Yes the Flyers are on the brink of elimination and yes that is probably the top sports story to write about. The only problem, I write this column Monday and the Flyers play again Tuesday. So by the time this hits your eyes, the orange and black will either be packing up after another season of disappointment, or getting ready to play game seven in Buffalo.
That being said, the easiest topic to write on is the other big story this week, the NFL Draft and how well the Eagles did.
The entire draft was a bit off from the get-go, especially following the Houston Texans decision to go with Mario Williams out of N.C. State instead of the consensus number one pick, Reggie Bush.
Instead of trading up to get one of the two players the Eagles had hoped to land with the 14th pick, they held their ground and ended up landing both players.
Brodrick Bunkley, a defensive tackle out of Florida State was projected to go in the top 10, as was offensive tackle Winston Justice, out of USC.
Bunkley dropped to the Birds at 14, which they can probably thank Marv Levy and the Buffalo Bills for, as the Bills took Donte Whitner, a defensive back out of Ohio State with the eighth pick. Whitner was projected as a late first round player, but thanks to the Bills foresight, or lack thereof, the Eagles were lucky enough to see Bunkley drop into their laps.
"To be honest with you, I thought we might have a shot at Justice," head coach Andy Reid said. "But Bunkley, no, I didn't think he would fall that far. I feel very fortunate."
So the Eagles got the big defensive tackle that should be able to get a push up the middle and help the defensive front.
After staying put in the first round, the Eagles took a chance and moved up in the second, after seeing that Justice was still on the board seven picks into the round. Andy Reid and company dug into their stash of draft picks and swapped places with the Tennessee Titans, landing Justice with the 39th pick.
Not only did the Eagles land the defensive tackle they coveted, but they also, somehow, pulled a rabbit out of their hats and got Justice as well.
Justice spent his last season at USC covering Matt Leinart's blindside as a right tackle. He will probably learn to play both tackle positions and looks to be the heir-apparent to either Jon Runyan or Tra Thomas.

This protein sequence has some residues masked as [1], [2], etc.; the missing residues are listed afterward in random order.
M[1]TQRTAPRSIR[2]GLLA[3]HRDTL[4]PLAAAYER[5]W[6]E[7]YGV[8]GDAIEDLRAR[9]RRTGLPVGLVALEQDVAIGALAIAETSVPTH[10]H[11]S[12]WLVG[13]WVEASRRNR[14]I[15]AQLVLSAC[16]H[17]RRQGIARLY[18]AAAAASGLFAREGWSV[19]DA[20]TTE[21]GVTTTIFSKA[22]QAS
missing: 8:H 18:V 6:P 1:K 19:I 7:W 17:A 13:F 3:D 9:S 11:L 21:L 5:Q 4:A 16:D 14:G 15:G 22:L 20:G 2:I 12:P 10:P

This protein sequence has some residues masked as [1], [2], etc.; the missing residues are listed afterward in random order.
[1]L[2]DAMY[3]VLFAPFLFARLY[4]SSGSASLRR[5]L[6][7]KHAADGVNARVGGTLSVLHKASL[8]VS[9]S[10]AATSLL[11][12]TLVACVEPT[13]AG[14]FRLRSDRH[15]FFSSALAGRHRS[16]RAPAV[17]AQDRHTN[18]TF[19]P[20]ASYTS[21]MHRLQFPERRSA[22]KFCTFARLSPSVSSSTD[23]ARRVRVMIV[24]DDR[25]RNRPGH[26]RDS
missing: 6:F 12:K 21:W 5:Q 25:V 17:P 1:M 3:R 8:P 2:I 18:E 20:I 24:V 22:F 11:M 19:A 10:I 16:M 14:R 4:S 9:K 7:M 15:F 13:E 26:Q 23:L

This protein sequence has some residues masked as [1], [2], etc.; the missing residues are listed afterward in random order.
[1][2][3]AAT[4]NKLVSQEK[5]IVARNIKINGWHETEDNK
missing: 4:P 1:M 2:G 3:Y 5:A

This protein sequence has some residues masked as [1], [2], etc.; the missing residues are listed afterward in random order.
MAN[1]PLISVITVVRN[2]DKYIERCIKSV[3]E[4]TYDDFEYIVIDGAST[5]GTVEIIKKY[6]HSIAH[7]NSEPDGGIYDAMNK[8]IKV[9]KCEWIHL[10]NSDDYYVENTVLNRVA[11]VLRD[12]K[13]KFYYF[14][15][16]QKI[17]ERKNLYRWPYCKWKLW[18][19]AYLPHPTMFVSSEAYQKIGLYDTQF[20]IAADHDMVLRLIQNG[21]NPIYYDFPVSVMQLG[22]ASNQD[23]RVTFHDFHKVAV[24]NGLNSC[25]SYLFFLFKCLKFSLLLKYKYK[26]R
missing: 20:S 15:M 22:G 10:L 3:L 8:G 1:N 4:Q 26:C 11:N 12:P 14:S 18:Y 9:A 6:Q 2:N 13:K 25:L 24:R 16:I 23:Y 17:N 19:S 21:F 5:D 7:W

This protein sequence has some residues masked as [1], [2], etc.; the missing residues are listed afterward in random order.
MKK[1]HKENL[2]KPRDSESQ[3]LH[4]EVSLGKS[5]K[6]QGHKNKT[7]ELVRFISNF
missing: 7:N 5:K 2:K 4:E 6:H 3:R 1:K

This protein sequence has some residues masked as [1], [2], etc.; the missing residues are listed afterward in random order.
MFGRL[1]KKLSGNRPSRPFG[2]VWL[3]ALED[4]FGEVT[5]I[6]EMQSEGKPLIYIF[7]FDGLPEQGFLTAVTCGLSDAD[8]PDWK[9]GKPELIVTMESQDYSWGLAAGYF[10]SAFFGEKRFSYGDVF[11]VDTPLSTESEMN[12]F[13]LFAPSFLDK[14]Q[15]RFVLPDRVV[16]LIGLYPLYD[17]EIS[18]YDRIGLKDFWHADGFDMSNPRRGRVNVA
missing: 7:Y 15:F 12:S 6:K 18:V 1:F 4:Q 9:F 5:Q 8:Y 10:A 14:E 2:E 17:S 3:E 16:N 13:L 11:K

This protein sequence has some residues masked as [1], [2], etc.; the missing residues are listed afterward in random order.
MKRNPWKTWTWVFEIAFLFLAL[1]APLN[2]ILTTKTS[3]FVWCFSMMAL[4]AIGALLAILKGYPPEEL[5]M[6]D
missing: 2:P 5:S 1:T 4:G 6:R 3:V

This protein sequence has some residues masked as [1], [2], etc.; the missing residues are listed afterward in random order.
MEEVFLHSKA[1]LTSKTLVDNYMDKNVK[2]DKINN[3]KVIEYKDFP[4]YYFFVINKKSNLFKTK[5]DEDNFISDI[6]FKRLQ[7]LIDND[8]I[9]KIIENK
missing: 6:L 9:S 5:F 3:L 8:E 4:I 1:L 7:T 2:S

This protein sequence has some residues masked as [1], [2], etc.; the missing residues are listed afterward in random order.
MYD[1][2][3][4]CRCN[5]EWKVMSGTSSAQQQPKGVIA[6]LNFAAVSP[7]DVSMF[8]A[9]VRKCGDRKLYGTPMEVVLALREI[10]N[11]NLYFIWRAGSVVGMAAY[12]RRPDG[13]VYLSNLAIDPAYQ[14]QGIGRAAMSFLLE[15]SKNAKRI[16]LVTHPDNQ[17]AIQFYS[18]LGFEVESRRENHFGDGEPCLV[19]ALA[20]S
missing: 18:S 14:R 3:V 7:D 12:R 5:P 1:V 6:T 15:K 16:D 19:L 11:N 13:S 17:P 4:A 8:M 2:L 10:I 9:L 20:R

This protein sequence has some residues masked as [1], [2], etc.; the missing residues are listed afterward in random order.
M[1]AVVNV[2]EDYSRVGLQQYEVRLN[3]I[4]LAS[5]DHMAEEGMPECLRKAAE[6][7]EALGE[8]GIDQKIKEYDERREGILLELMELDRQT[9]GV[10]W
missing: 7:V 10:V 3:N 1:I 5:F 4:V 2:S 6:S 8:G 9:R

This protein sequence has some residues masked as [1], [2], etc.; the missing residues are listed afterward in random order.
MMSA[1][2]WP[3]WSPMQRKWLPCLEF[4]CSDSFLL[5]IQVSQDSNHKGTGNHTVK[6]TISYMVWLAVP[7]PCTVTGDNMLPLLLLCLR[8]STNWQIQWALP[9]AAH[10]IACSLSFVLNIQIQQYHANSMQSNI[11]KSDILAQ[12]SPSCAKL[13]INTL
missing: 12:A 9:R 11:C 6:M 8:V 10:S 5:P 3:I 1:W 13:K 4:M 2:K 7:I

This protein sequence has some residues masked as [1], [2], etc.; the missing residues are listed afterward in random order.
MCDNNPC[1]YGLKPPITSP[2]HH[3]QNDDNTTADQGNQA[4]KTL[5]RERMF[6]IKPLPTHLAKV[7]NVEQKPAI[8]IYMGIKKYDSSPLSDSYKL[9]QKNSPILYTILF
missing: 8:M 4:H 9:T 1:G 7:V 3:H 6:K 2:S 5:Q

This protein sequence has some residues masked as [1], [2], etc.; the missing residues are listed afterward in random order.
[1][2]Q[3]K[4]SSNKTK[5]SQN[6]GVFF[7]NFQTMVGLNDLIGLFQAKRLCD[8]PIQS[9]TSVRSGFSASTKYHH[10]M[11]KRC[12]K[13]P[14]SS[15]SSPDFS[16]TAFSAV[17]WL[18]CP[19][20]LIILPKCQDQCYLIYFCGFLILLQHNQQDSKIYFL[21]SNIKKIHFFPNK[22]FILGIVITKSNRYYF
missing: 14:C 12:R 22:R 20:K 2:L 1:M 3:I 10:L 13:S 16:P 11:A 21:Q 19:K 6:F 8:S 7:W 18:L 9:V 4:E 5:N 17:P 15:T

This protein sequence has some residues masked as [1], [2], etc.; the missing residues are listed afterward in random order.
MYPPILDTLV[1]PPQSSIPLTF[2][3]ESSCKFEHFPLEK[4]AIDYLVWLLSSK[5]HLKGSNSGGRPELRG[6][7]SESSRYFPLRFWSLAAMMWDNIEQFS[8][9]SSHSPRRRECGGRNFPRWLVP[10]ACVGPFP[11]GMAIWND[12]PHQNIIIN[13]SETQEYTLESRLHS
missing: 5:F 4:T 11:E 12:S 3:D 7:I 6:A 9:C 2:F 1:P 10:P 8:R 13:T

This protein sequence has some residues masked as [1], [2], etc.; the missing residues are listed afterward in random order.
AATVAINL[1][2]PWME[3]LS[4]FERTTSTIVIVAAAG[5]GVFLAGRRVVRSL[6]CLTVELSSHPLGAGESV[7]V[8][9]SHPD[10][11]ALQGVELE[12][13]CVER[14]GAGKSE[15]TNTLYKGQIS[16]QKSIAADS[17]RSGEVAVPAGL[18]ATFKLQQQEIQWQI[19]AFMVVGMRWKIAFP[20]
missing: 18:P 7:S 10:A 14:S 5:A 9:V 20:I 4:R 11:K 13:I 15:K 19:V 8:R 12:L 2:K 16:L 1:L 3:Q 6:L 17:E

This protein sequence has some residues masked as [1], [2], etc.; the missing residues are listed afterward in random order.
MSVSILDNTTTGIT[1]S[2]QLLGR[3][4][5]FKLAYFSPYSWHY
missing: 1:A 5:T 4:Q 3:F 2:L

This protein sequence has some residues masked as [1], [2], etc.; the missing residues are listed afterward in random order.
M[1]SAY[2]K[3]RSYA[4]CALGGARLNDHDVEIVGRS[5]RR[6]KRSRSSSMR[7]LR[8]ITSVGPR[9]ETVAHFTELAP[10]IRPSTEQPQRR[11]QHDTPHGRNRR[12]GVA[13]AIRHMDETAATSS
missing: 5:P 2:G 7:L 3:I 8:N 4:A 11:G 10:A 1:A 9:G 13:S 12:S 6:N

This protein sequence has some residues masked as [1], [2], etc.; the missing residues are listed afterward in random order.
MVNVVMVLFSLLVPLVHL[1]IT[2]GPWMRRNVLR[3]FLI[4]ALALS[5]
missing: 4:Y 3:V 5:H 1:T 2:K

In the third round they drafted Chris Gocung, a 6-2 defensive end/linebacker out of Division I-AA Cal Poly. Gocung led the nation with 23.5 sacks last season.
With their first fourth round selection, the Eagles took another offensive lineman, this time nabbing guard Max Jean-Gilles out of Georgia. He fits the nasty, mauler type description Reid loves to see out of his lineman. After Jean-Gilles, the Birds took Jason Avant, a wide receiver out of Michigan who looks to be a possession receiver in the NFL. He has decent size but lacks speed and has trouble getting open. We'll see how this pick turns out.
In the fifth round the team addressed the need at kick returner, taking former Colorado wide receiver and return specialist Jeremy Bloom. If that name looks familiar it's because it is the same Bloom that competed in the 2006 Olympics in Turin as a freestyle skier. Bloom should make an immediate impact on the punt and kick return units, which is a something the team sorely lacked last season.
In the final rounds the Eagles added depth, picking up outside linebacker Omar Gaither from Tennessee and defensive tackle, LaJuan Ramsey from USC.
With the draft came the end of the line for two veteran Eagles. Hollis Thomas was traded to New Orleans for picks, as was Artis Hicks, who will start at right guard for former Eagles offensive coordinator, Brad Childress in Minnesota.
All in all it was a very good draft for the Birds as they addressed many of the weaknesses that plagued them last season. If they are able to add a big running back and a top-notch wide receiver they should be good to go for 2006.
If you have any comments or opinions about this column, email Nick Browne at email@example.com.